Thursday, July 16, 2009

Govt plans to extend FOI Act "disappointingly modest"

Campaign for Freedom of Information
Press release 16 July 2009
The government’s plans to extend the Freedom of Information Act to just 4 bodies or classes of organisation is “a useful but disappointingly modest result”, according to the Campaign for Freedom of Information.

The four are the Association of Chief Police Officers (ACPO), the Financial Services Ombudsman, the Universities and Colleges Admissions Service (UCAS) and Academy schools. ACPO had volunteered to be brought under the Act, which the Campaign said “reflects well on the organisation”.

But the Campaign said it was disappointed at the narrow scope of the proposals. The Act allows contractors providing services on behalf of a public authority to be brought under its scope, if the provision of the service is a function of the authority. However, the government is not proposing to designate any contractors.

The Campaign had argued that private health bodies providing surgical or diagnostic services under the NHS should be subject to the Act as should providers of social care services and educational and criminal justice services. People’s rights to know about the quality of a public service they receive should be the same, whether the service is provided by a public authority itself or by a private body under contract to the authority, the Campaign said.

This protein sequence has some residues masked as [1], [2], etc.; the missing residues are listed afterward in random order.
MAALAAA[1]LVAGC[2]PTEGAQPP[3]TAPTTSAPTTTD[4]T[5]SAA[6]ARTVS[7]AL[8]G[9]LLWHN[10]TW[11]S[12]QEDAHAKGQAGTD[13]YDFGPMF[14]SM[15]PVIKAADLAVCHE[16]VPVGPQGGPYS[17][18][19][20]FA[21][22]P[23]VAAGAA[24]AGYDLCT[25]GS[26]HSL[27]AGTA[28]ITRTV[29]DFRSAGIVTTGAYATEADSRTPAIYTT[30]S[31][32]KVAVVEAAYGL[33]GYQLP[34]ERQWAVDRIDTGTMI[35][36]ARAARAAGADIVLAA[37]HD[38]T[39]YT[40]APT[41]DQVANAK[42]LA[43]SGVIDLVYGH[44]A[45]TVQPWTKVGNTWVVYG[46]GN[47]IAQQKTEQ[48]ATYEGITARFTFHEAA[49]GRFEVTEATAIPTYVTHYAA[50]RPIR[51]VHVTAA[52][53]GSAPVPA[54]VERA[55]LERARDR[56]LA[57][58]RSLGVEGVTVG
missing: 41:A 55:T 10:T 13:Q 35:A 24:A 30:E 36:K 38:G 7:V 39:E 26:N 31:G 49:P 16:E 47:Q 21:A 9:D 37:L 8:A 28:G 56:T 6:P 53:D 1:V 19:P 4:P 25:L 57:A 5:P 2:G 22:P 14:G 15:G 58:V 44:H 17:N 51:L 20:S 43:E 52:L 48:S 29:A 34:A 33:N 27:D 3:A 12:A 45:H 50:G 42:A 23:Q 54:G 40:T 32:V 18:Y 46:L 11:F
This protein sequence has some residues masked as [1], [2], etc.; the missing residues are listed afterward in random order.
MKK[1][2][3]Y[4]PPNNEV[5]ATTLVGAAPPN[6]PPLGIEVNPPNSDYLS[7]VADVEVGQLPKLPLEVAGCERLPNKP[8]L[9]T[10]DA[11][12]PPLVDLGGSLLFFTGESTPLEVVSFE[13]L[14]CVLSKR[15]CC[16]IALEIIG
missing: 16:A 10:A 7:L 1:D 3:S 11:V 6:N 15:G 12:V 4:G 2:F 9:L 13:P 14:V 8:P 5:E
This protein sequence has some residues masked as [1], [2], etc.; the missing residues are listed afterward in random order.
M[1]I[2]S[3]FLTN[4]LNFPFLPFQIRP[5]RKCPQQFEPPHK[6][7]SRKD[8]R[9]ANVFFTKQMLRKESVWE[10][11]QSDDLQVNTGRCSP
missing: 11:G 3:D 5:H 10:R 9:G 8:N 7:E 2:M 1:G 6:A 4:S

The Campaign highlighted the fact that the government has decided not to bring private prisons under the Act, although last month the Prime Minister’s spokesman cited private prisons as an example of the kind of body that would be covered (Afternoon press briefing, 10.6.2009, The government’s October 2007 consultation document on extending the Act also referred to private prisons as an example of the type of body that could be designated.

A Ministerial Statement also confirmed that a revised records management code of practice under section 46 of the FOI Act has been issued. However, the expected publication of the Government's formal response to the review of the 30 year rule has now been deferred.

On 10 June 2009, the Prime Minister announced that the 30 year period before old official papers are made public would be reduced to 20 years, but Cabinet documents and information relating to the Royal Family would be made exempt from the FOI Act altogether for 20 years, an extremely retrograde step. The MoJ Statement said "The Government are considering carefully the practical details of implementing a new rule and aim to publish their full response in late summer".

No comments: